Take the 2-minute tour ×
Mathematics Stack Exchange is a question and answer site for people studying math at any level and professionals in related fields. It's 100% free, no registration required.

The centroidal mean of two numbers $a,b$ is the number $\dfrac{2(a^2+ab+b^2)}{3(a+b)}.$ In a trapezoid whose bases have lengths $a$ and $b$, it is the length of the line segment parallel to the bases which passes through the centroid.

For $p\in \Bbb R\setminus 0,$ a generalized $p$-mean of two numbers $a,b$ is the number $\left(\dfrac{a^p+b^p}2\right)^{1/p}.$

Is the centroidal mean a generalized $p$-mean for some $p$? I suspect it isn't, but I have no idea how to prove it. Just trying to equate the two expressions has led me nowhere.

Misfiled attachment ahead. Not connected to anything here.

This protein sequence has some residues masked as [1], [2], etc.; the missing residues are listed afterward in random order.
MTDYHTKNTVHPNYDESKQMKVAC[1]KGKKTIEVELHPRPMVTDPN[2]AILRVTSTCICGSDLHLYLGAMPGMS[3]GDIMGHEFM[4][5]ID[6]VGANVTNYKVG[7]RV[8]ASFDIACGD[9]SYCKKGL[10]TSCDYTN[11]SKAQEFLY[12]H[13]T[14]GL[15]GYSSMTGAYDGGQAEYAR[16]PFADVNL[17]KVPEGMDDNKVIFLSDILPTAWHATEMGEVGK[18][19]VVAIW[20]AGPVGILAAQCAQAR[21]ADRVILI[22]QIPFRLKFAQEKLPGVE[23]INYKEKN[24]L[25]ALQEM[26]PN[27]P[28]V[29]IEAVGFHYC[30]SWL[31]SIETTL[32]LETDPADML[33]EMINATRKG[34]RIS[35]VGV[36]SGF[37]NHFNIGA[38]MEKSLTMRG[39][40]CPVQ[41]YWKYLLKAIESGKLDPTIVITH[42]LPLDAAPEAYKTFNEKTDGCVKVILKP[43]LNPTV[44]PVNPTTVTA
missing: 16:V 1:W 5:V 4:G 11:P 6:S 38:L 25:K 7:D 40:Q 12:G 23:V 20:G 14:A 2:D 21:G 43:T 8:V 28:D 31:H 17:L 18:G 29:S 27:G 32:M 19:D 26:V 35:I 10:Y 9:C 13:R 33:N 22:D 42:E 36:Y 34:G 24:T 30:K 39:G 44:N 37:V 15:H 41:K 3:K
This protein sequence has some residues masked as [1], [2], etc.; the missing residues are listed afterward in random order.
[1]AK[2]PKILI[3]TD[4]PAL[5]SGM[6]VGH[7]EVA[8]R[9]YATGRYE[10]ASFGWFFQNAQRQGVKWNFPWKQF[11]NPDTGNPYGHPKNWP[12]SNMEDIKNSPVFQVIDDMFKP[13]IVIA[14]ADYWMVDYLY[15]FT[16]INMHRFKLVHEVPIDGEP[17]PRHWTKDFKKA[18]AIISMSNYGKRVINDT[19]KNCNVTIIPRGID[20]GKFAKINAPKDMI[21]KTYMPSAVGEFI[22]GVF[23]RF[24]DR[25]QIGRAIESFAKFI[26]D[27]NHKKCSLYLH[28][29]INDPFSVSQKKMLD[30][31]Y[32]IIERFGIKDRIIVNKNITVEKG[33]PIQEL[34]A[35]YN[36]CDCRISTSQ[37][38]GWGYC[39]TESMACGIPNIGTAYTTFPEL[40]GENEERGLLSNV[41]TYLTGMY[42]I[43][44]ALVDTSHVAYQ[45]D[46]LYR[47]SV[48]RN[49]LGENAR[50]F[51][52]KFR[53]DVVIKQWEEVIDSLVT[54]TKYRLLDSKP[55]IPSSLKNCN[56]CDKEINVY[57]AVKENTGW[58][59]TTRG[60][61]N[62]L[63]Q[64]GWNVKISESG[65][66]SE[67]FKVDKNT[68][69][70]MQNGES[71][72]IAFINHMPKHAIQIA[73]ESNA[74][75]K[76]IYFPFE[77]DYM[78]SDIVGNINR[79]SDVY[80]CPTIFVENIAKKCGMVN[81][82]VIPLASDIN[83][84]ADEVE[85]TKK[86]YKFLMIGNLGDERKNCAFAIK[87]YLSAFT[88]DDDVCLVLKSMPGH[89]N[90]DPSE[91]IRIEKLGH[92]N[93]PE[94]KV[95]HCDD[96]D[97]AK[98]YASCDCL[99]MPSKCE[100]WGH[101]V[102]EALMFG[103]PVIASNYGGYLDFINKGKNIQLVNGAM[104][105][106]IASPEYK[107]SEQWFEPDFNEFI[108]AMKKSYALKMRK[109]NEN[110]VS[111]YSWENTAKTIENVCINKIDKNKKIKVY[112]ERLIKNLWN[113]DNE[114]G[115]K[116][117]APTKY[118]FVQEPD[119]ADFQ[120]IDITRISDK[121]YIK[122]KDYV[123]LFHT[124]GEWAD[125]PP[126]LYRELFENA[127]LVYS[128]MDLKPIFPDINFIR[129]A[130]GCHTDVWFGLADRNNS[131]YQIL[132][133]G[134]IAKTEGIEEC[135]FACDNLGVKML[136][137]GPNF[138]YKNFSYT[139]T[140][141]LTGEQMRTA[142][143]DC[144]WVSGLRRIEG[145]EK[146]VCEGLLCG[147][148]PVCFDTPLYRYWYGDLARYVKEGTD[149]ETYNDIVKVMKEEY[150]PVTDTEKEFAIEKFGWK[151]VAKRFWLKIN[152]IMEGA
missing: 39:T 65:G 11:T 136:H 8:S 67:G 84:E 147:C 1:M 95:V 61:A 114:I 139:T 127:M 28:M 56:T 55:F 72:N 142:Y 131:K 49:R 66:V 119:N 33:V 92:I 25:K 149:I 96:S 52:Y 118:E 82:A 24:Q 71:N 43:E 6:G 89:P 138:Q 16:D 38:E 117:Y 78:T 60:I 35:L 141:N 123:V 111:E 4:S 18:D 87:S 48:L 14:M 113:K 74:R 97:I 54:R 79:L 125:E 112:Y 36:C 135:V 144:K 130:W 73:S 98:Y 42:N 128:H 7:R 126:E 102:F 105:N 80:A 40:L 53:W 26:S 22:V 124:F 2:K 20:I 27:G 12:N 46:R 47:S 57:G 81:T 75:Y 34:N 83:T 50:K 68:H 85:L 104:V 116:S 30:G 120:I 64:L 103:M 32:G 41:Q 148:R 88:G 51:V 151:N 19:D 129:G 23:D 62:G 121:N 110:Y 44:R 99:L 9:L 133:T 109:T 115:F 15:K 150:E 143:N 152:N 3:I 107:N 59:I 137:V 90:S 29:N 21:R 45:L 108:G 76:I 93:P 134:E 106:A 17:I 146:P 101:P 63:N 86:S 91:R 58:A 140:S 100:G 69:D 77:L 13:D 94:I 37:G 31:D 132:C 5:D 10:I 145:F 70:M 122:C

share|improve this question
    
The $2$ in the numerator and denominator could be cancelled, y'know... also, your formula doesn't match the known formula for the length of the median. –  J. M. Jul 16 '12 at 11:40
    
@J.M. Sorry, one of them should have been $3$. –  Bartek Jul 16 '12 at 11:41

2 Answers 2

up vote 1 down vote accepted

No, its not: Consider two different situations(e.g. $a=1$, $b=0$ and $a=2$, $b=1$) solve for $p$ and observe that this gives different values for $p$.

share|improve this answer

$\dfrac{2(a^2+ab+b^2)}{3(a+b)}$ is not a Hölder mean, but it is a special case of the "extended mean" discussed by Leach and Scholander in their paper. The Leach-Scholander extended mean is defined by

$$E(r,s;a,b)=\sqrt[s-r]{\frac{r(a^s-b^s)}{s(a^r-b^r)}}$$

and your mean in terms of the Leach-Scholander extended mean is denoted as $E(2,3;x,y)$.

share|improve this answer

Your Answer

 
discard

By posting your answer, you agree to the privacy policy and terms of service.

Not the answer you're looking for? Browse other questions tagged or ask your own question.